I spent the afternoon in the garden, planting. Not weeding, planting. The fun part of the whole gardening game. The bare patch of blah under Mr6's window is now full of planty goodness. Things that we hope will grow in an area that offers nothing but hot, blinding afternoon sun, or complete shade for the rest of the day. Not for the faint-hearted.
The whole thing took me by surprise. I'd planned an afternoon of vacuuming and paper reading (less of the former, more of the latter). Instead, we spent some quality time at the garden centre, trailed around by two little boys who rate Garden Centres right up there with 'looking at houses' and 'buying antiques' on their list of least-favourite ways to spend a Sunday. Mr3 is easily bought off with the notion that Garden Centre also usually means that he will spend the next few hours up to his neck in dirt, digging, watering and generally making a mess. Mr6? Not so much.
Home we went with our load of gold-plated (well, one had to assume, given the price) plants, and straight into it. The trouble with planting is that it brings you very close to the garden. Close enough to see the weeds that you may have overlooked had you just been, you know, walking past. But I was a woman with a mission. I was not there to be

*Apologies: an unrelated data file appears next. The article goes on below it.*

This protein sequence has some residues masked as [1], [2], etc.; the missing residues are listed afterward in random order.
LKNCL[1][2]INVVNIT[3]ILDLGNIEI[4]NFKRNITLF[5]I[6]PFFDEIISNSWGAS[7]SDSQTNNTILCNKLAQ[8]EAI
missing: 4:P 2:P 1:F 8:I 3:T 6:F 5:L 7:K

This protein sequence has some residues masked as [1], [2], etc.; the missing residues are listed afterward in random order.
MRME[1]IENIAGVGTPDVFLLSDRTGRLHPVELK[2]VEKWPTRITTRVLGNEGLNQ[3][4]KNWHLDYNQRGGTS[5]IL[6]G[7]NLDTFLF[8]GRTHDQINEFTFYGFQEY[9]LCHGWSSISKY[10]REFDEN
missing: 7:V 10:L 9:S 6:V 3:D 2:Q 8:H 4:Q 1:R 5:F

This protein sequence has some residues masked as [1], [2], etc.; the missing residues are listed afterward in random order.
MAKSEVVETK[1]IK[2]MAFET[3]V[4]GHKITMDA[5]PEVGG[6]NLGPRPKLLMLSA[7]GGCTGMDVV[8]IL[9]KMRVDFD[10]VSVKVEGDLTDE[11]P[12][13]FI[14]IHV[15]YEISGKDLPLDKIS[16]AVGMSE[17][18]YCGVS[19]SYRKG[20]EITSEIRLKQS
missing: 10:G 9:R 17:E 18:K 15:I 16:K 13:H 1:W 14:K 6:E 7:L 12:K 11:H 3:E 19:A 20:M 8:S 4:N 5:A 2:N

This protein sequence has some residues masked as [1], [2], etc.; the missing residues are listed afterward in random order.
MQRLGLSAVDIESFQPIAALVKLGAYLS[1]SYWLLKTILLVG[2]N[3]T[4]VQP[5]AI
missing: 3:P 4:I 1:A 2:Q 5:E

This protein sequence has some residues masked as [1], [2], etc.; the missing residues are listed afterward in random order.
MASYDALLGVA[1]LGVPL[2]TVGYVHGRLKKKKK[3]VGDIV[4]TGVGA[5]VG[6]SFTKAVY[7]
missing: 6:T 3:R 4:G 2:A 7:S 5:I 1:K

"I'm not weeding today," I said. "I'm planting."
The look he gave me suggested that one could do both, but I was not to be waylaid by such tactics.
Having dug holes for, planted in and mulched around 30 plants, I'm here to vouch for the effectiveness of gardening as exercise. I'm shattered. In that wholesome, muscle-fatigue kind of way. Not that angsty, overthinking kind of way.
I can't wait to see how my new little charges fare over the next few weeks. That's the beautiful thing about gardening. If you put all the right elements into place, technically it should all work well. But there are always surprises. Plants that succeed against the odds. And those that fail to thrive.
Ah well, it all just gives me something else to overthink.